Koreans were shocked by the images that were broadcast without warning. "I hadn't thought about it before now, but this really brings home the brutality and horror of the war in Libya" said 26 year-old Kim, who works for the Ministry of Foreign Affairs and Trade in Seoul. Others expressed concern that if other Korean cars were destroyed, it might leave the people of Libya without enough reliable Korean cars to travel between battles.
In recent years Korean cars have proven popular in Libya as Korean culture and auto-parts have swept the world as part of the Korean Wave. Earlier this month, cars made by Hyundai and Kia were rated as the best low-cost ownership models in Australia, and record sales have been reported in China, where slightly inferior copies of the Kia Cerato are also made. Sales have also surged in France, where ads for the Kia Sportage recently won the prestigious Cannes Lions International Festival of Creativity Silver and Bronze Lion awards. The ads were criticized for using sexual imagery and small children alongside each other, which while likely to raise sales Korea and France, is apparently less of a commercial positive in other countries. Kia have since denied they commissioned the ad campaign.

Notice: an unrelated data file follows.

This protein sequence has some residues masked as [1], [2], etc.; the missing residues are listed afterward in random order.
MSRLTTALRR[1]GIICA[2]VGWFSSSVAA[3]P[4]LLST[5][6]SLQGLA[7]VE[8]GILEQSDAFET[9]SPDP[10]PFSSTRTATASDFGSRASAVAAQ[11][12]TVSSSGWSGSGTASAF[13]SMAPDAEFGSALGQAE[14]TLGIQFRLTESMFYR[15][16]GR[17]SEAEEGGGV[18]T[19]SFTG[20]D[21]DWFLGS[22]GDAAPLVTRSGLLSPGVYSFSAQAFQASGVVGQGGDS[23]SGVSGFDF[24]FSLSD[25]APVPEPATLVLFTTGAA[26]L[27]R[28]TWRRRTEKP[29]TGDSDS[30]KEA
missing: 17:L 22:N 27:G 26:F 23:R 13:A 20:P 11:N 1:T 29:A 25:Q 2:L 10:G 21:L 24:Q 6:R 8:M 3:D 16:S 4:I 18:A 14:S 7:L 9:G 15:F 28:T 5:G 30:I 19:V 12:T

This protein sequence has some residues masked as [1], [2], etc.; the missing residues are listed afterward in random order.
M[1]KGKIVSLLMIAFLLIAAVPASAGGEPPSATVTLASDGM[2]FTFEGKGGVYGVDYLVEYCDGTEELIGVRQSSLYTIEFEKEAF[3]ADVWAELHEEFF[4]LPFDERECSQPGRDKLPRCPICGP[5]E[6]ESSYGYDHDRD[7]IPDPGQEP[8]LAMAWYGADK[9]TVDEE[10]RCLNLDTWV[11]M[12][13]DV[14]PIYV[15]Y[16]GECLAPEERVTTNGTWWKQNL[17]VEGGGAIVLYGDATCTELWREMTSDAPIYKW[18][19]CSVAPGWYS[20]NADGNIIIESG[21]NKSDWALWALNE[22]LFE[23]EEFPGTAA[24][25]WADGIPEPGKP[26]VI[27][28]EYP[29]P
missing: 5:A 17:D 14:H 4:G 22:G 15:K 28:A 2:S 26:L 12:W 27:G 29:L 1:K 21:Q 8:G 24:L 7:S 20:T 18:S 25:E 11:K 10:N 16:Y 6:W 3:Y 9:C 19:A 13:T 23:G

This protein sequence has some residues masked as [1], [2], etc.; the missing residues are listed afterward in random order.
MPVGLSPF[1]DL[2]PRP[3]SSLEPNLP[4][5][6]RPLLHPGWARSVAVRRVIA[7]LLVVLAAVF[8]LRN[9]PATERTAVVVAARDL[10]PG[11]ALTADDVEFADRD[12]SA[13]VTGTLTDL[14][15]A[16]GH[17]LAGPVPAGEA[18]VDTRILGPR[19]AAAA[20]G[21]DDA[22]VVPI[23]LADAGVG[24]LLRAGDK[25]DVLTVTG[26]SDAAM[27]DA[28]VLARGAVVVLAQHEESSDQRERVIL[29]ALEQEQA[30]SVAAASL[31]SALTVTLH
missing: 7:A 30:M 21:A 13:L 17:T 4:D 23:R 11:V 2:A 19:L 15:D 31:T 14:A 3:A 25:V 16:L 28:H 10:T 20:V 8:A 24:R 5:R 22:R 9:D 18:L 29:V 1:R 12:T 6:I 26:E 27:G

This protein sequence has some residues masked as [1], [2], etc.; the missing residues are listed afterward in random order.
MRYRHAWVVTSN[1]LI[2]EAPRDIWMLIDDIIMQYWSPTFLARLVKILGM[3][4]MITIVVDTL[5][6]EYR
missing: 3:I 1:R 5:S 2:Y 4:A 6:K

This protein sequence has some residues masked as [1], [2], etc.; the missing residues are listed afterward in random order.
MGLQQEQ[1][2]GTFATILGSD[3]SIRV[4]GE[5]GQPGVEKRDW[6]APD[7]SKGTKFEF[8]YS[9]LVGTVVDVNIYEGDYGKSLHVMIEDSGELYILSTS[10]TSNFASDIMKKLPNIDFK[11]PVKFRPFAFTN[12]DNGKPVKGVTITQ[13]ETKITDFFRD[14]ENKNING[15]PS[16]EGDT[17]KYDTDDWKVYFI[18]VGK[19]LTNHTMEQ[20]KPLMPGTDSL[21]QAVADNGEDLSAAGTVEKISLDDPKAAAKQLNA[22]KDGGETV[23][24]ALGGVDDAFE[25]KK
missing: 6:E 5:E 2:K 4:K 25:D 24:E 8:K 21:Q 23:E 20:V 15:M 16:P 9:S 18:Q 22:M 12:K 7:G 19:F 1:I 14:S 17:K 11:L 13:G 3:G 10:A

The Korean government have asked for a ceasefire so that Korean cars can be safely evacuated from conflict zones, but neither pro-Gadhafi or rebel forces have so far responded.
Hyundai, Kia models named best low-cost cars to own in Australia
Hyundai, Kia record surge in China sales
S. Korean Automakers See Strong Sales in France
Fake Kia ad stripped of Cannes award
Kia wins German design awards
Casualties of the 2011 Libyan civil war
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